The Romantic period is the most appealing but also the most confusing period of English literature for the student. Crucially, this book distinguishes between 'the Romantic' as modern critics use the term and 'the romantic' as it was used during the period itself.
The Two Romanticisms, and Other Essays is a collection of critical essays on Romanticism and select Romantic texts, designed to help teachers and students to make sense of the period as a whole and of the poems and novels that appear most frequently on school and university curricula. Each chapter offers a self-contained reading of a different canonical work while engaging with broader themes.
Through close readings of Jane Austen, Lord Byron, Samuel Taylor Coleridge, John Keats, Mary Shelley, Percy Bysshe Shelley and William Wordsworth, William Christie explores the complexities of the Romantic period and offers fresh insights into pivotal Romantic texts.
'Will Christie’s The Two Romanticisms is the ideal companion for exploring Romanticism and romanticism in England.
R. S. White (Author of John Keats: A Literary Life)
'The combination of breadth of interest and intense attention to detail makes this book a fascinating excursion into territory which continues to intrigue and even baffle but also to stimulate and inspire.'
Graham Tulloch FAHA, Professor of English, Flinders University
'It stands apart from other publications in the field in the depth and rigour of its scholarship, its welcome readability, and its relevance to contemporary university and senior secondary school curricula.'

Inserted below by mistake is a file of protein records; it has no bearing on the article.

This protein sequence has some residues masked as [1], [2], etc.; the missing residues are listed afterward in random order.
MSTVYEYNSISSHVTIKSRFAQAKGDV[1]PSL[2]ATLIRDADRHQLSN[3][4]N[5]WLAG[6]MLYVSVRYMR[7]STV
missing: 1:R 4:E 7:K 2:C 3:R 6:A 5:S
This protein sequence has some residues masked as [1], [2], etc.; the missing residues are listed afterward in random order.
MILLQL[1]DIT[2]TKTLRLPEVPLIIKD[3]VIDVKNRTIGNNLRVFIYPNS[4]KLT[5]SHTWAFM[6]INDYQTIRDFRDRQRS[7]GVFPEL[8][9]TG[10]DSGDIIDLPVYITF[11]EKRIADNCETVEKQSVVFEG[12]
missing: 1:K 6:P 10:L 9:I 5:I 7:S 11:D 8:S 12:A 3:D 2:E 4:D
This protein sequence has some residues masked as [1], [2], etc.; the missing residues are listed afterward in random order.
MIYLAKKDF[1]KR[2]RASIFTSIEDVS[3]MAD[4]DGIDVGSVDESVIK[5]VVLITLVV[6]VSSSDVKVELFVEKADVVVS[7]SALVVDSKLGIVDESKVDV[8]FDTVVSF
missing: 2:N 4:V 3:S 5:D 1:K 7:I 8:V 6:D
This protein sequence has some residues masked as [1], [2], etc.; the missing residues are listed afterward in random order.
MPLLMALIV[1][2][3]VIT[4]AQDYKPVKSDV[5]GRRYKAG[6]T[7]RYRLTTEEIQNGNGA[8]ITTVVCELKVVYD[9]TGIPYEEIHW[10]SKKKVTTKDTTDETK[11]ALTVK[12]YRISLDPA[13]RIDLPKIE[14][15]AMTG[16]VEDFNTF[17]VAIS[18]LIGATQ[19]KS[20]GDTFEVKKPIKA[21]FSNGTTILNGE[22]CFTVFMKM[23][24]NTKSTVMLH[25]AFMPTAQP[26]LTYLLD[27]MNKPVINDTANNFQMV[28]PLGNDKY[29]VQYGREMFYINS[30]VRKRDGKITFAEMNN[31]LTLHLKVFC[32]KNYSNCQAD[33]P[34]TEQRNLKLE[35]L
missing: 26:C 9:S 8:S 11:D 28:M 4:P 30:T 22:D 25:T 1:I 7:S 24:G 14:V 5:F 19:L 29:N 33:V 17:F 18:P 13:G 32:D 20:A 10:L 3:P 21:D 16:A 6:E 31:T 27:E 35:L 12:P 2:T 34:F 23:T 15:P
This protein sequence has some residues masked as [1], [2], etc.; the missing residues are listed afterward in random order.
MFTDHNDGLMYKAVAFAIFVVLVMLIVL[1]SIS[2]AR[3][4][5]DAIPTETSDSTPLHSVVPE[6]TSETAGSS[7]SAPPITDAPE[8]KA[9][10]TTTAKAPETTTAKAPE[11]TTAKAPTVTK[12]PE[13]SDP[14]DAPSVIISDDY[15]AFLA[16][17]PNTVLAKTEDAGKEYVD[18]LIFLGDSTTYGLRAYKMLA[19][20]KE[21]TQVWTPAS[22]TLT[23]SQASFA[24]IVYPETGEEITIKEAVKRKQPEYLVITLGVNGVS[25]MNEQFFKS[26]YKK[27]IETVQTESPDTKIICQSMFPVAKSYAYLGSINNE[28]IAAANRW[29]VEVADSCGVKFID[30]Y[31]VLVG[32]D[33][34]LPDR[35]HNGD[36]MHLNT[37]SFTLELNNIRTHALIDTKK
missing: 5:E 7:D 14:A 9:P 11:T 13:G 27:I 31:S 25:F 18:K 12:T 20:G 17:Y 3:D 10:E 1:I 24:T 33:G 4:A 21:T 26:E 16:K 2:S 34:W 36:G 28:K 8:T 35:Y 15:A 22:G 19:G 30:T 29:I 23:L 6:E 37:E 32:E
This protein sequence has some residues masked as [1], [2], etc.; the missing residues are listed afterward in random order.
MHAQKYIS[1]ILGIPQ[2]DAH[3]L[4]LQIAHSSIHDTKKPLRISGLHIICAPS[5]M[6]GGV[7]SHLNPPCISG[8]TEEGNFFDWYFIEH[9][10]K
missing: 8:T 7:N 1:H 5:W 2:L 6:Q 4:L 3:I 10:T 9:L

Jacqueline Manuel, The University of Sydney
William Christie is Head of the Humanities Research Centre at the Australian National University and an honorary research associate at the University of Sydney.
Chronology of the Romantic period
2. Wordsworth and the language of nature
3. Crossing over: Samuel Taylor Coleridge and the conversation poems
4. ‘The burden of the mystery’: William Wordsworth’s ‘Tintern Abbey’
5. The search for meaning in The Rime of the Ancient Mariner
6. Interpreting the politics of Pride and Prejudice
7. ‘Such is modern fame’: the Byronic hero from Childe Harold to Don Juan
8. Amelioration and madness in Percy Bysshe Shelley’s ‘Julian and Maddalo’
9. Mary Shelley’s Frankenstein: a critical and cultural heritage
'Well-researched and reflecting a wealth of knowledge, Christie provides a concise chronology of the Romantic period - a good point of reference for any reader negotiating the dense field of Romanticism.'
Amanda Taplin mETAphor
'Christie's distinction between the sensationalism of 'small "r" romanticism and the vaulting intellectual ambition of the 'capital "R" variant also allows beginners to ask questions about the relationship between popular literature and High Romanticism and explore their legacy in culture today.'
Alex Watson Byron Journal
Size: 210 × 148 × 18 mm
1 b&w illustration
Copyright: © 2016
Publication: 31 May 2016